In jazz it is always necessary to be able to swing consistently and at different tempos. You cannot develop jazz by not playing it, not swinging or playing the blues. Today’s jazz criticism celebrates as innovation forms of music that don’t address the fundamentals of the music. But no one will create a new style of jazz by evading its inherent difficulties. (Ibid., 141).
He is however inclusive, even according to these directions:
‘Why are the best jazz musicians black?’
‘As Crouch says, “They invented it.” People who invent something are always the best at doing it, at least until other folks figure out what it is. America made the best cars for decades, until it forgot the essence of the manufacturing system it had created. Swinging the blues is about culture, not race. If you celebrate less accomplished musicians because you share a superficial bond, you cheat yourself. Anyway, if you ask most black Americans today who is their favorite jazz musician, they will name some instrumental pop musician. So much for race. The younger musicians of any racial group today swing in spite of their race, not because of it.’
‘Are you saying white musicians can’t play jazz?’
‘Jazz includes everyone. That is further proof of its greatness. It accepts and nourishes all who want to participate.’
‘Why are you so serious?’
‘Because, as Mr Murray says, culture is life-style, and wars are fought over what style of life a society will lead.’ (Ibid., 142-5)
Growing up in Melbourne, coming to jazz after spending several years learning classical piano and flirting with pop music as a teenager, blues and swing were as foreign to me as putting the metronome on 2 and 4. But I tried to acquaint myself with all these things, just as I learnt standard tunes, and although I have emerged as someone who writes and performs original music that is not entirely blues and swing based, those things are now in there somewhere as well. And what Wynton demonstrated to me all along was integrity. His clear and incontestable devotion to the music he admired and to which he wanted to contribute was always affecting, and the seriousness with which he approached instrumental craft, compositional endeavour, and ensemble expression was stunning.
I have heard him several times when he has visited Melbourne, in smaller and larger groups, and once saw him with members of his band after hours at Bennetts Lane. This was genuinely unforgettable; there were sit-ins and even a cutting contest. It’s not what I do myself but to see it done by people for whom it is part of the language was breathtaking. ‘Spring Yaoundé’, in I think the State Theatre (although I could be misremembering this, I’m not entirely certain) is another moment I’ll not forget. His body of work is immense, and still growing, and the range of things to which he has devoted his energy is staggering.
So last night, March 2, 2019, I was at Hamer Hall to hear the Lincoln Center Jazz Orchestra with the Melbourne Symphony Orchestra. I hadn’t been going to go to this concert because it was pricey and I felt I had seen Wynton a good few times before. But then he was interviewed on The Music Show by Andrew Ford and suddenly I was reminded, in the way that sweeps over and fills the body, of all the jazz things that I’d loved and pursued all those years ago, the example of Wynton sending me deep into Bud Powell and Thelonious Monk, singing Charlie Parker solos in the car as I drove with them on tape, considering Lester Young’s rhythmic placement in ‘I must have that man’. The joy of it all. It came flooding back. Wynton said, ‘Excellence is a form of protest.’ I was gone. I bought a ticket.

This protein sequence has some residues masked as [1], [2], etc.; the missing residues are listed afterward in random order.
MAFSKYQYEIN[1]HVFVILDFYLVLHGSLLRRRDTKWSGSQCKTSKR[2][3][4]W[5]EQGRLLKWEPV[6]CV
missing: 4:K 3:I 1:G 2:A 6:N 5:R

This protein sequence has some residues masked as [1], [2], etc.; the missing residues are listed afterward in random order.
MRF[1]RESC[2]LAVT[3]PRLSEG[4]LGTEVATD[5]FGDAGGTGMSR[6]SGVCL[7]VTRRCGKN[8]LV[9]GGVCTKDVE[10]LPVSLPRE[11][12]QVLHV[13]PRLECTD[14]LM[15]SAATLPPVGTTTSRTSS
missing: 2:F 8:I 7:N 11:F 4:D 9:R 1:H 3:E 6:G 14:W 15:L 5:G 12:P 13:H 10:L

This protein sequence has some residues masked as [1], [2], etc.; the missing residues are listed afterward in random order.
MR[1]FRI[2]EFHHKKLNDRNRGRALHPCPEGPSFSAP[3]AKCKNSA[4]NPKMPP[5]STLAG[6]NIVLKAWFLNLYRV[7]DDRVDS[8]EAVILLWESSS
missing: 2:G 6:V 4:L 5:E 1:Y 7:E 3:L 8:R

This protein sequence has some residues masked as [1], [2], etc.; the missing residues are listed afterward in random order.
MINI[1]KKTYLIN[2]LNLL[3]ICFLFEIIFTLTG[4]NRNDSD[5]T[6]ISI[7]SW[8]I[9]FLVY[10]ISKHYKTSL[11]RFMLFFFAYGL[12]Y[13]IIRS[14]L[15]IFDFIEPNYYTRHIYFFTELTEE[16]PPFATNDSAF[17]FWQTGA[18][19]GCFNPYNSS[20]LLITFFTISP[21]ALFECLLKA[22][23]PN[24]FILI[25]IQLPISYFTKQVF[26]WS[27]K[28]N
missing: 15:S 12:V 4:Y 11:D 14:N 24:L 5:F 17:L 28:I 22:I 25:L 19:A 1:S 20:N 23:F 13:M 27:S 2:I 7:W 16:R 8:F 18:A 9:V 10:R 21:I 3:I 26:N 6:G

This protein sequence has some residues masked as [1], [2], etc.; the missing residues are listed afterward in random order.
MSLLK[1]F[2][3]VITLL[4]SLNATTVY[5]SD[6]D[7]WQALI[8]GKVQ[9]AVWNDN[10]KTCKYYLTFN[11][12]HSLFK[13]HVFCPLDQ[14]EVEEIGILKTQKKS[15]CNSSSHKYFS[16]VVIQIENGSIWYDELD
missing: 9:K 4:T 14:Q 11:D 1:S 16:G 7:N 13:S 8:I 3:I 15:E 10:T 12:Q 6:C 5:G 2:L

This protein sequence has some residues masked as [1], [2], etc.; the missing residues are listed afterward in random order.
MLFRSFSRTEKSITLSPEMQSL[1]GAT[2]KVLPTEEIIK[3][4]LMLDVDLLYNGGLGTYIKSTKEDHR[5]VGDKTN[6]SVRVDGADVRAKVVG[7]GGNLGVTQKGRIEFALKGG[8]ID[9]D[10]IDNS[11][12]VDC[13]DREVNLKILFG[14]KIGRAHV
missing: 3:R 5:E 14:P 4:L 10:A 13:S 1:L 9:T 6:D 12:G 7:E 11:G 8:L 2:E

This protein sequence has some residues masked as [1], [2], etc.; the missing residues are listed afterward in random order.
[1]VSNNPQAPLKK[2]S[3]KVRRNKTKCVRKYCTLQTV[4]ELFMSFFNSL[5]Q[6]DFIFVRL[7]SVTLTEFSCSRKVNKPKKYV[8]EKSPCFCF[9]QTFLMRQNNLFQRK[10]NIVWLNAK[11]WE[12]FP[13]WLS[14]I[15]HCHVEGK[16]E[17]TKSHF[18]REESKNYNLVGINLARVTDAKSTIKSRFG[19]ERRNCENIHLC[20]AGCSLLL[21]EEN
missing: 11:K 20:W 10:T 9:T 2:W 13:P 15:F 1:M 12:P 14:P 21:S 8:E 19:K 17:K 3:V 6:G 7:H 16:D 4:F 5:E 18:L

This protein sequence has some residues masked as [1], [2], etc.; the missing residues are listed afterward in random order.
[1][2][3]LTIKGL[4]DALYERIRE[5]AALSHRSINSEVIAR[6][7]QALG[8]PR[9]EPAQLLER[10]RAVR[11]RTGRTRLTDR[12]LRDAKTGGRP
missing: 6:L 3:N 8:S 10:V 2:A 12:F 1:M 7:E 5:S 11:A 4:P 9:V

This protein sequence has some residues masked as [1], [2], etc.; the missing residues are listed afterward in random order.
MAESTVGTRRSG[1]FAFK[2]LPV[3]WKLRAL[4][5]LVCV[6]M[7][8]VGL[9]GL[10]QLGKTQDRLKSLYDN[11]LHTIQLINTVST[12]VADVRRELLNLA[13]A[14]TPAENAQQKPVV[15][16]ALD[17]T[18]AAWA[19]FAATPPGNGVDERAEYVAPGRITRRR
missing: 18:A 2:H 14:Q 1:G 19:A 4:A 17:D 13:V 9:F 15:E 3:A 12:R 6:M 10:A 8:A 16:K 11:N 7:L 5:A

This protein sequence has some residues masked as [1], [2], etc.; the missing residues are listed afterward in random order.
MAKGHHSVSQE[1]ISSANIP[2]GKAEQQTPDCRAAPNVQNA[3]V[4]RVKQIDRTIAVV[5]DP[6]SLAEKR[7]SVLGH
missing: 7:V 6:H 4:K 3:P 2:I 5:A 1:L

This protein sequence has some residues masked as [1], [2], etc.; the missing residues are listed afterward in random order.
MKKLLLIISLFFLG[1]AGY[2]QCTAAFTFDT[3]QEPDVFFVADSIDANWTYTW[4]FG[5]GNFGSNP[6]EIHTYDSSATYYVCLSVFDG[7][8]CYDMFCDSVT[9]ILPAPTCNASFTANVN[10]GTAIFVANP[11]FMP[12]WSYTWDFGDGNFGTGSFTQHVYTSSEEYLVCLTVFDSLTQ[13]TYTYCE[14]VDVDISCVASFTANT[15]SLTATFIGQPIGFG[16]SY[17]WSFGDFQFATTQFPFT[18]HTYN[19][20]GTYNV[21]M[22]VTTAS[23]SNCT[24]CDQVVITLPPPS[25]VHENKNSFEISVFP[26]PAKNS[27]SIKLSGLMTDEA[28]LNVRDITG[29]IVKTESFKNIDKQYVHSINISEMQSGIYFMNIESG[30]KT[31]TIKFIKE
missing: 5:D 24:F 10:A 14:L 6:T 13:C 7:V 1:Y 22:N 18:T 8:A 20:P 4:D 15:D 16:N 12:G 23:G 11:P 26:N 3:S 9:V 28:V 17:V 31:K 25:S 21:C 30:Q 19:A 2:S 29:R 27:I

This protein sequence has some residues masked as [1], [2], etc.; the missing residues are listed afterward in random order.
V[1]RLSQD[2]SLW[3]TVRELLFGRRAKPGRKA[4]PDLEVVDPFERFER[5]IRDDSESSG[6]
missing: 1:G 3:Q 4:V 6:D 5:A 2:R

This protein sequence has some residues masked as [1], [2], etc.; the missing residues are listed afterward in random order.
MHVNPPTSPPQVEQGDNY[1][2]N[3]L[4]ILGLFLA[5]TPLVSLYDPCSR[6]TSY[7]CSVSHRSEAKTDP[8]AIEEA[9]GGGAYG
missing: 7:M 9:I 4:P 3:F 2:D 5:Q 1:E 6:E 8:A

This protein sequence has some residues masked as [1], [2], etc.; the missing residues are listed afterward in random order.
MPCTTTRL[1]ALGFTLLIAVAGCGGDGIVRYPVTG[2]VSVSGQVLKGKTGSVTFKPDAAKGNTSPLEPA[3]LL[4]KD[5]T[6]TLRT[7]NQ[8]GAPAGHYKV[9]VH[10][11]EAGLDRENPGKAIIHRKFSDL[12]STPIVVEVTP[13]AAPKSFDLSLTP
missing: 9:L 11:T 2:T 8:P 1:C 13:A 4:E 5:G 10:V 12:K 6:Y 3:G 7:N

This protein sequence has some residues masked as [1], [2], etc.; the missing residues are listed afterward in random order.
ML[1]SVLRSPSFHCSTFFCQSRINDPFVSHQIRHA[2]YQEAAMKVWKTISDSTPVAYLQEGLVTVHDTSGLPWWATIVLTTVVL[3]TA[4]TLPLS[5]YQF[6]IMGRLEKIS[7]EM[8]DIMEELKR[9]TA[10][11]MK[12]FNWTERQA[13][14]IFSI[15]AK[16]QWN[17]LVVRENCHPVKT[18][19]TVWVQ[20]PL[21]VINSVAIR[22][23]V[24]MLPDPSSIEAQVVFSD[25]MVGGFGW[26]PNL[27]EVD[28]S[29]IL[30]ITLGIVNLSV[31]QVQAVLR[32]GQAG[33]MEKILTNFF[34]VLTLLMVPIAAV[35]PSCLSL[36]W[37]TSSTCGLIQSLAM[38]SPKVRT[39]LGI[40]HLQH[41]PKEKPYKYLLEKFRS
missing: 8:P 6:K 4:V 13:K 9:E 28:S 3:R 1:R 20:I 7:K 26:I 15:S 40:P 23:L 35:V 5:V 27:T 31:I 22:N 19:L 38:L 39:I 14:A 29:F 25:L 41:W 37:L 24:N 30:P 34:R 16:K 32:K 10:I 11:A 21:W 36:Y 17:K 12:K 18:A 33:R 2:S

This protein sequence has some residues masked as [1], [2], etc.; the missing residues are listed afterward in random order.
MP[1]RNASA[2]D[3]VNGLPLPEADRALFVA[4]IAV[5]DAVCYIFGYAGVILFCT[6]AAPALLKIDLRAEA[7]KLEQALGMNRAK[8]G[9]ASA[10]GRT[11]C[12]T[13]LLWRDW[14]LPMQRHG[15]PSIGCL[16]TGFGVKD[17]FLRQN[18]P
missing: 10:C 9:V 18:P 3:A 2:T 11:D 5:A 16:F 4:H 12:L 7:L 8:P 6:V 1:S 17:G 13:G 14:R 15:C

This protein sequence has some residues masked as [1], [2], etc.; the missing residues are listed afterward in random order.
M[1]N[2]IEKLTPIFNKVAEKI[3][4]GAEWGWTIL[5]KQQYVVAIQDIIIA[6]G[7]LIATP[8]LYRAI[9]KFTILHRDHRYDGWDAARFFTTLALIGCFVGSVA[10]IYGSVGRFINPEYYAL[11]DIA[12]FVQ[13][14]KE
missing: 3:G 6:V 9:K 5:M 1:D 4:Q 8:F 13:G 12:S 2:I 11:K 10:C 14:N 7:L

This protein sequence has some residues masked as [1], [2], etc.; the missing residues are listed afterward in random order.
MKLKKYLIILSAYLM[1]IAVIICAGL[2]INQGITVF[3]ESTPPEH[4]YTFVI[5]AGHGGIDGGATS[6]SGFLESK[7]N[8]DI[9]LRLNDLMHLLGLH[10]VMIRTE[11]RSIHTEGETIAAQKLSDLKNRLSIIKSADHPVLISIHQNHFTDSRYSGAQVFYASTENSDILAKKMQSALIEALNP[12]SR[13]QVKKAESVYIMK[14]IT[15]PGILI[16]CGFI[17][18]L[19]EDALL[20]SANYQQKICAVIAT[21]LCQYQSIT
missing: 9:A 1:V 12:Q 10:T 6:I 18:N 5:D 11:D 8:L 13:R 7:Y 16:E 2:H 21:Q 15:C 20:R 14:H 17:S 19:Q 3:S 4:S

The concert, with three pieces by Duke Ellington, the Prelude, Fugue and Riffs of Leonard Bernstein, and after the break Wynton’s Symphony no. 4: The Jungle, was astonishing. The use of the orchestras in tandem was miraculous and the grooves that were generated from these massed forces were spellbinding. Instrumental improvisation was to the point, individual features seemed in perfect dimension to the larger work, and nothing was ever overdone. The symphony’s conclusion was surprising beyond belief and the audience – which had been clapping individual movements with enthusiasm as the piece went along – was silent for ten seconds when things finally faded out. Wynton’s trumpet is always a sensation but he was not forever making himself the feature and the work was genuinely collaborative.
Afterwards, I walked around to the stage door. I had brought both my copy of Sweet swing blues and the program from the 1988 concert. And a pen. I met a student there, and we chatted, and one of the violinists from the orchestra whom I know appeared too so it was lovely to speak with her. It was over an hour before Wynton emerged but when he did there were perhaps twenty people waiting to see him. He was patient and gracious, and shook people’s hands and heard their stories and signed programs or tickets or CDs, hurrying nothing although drinks were waiting around the corner. My turn came, and I said, I can’t tell you how you’ve influenced me or how grateful I am for the work you’ve done. And he shook my hand and looked genuinely humble as he thanked me, before signing my book and my program (see accompanying picture: it says, ‘Tim. Whew!!’) and having several photos taken.
It was a meeting with a hero, dramatic as that may sound. Wynton has taught me volumes about doing what you feel needs to be done, respecting forebears but striking up for new lands. My music does not now, nor will it ever, resemble his, but I have made it in a spirit of honesty that I hope is conveyed to the listener, and one of my greatest examples of this comes from Wynton. I walked through the city to meet Sall, who was picking Freddy and a friend of his up from a party in Lonsdale Street. I was so very happy to have gone along to the concert, and to have waited out the back to offer my thanks to this man whose music has meant so very much to me. And now I am getting back to work.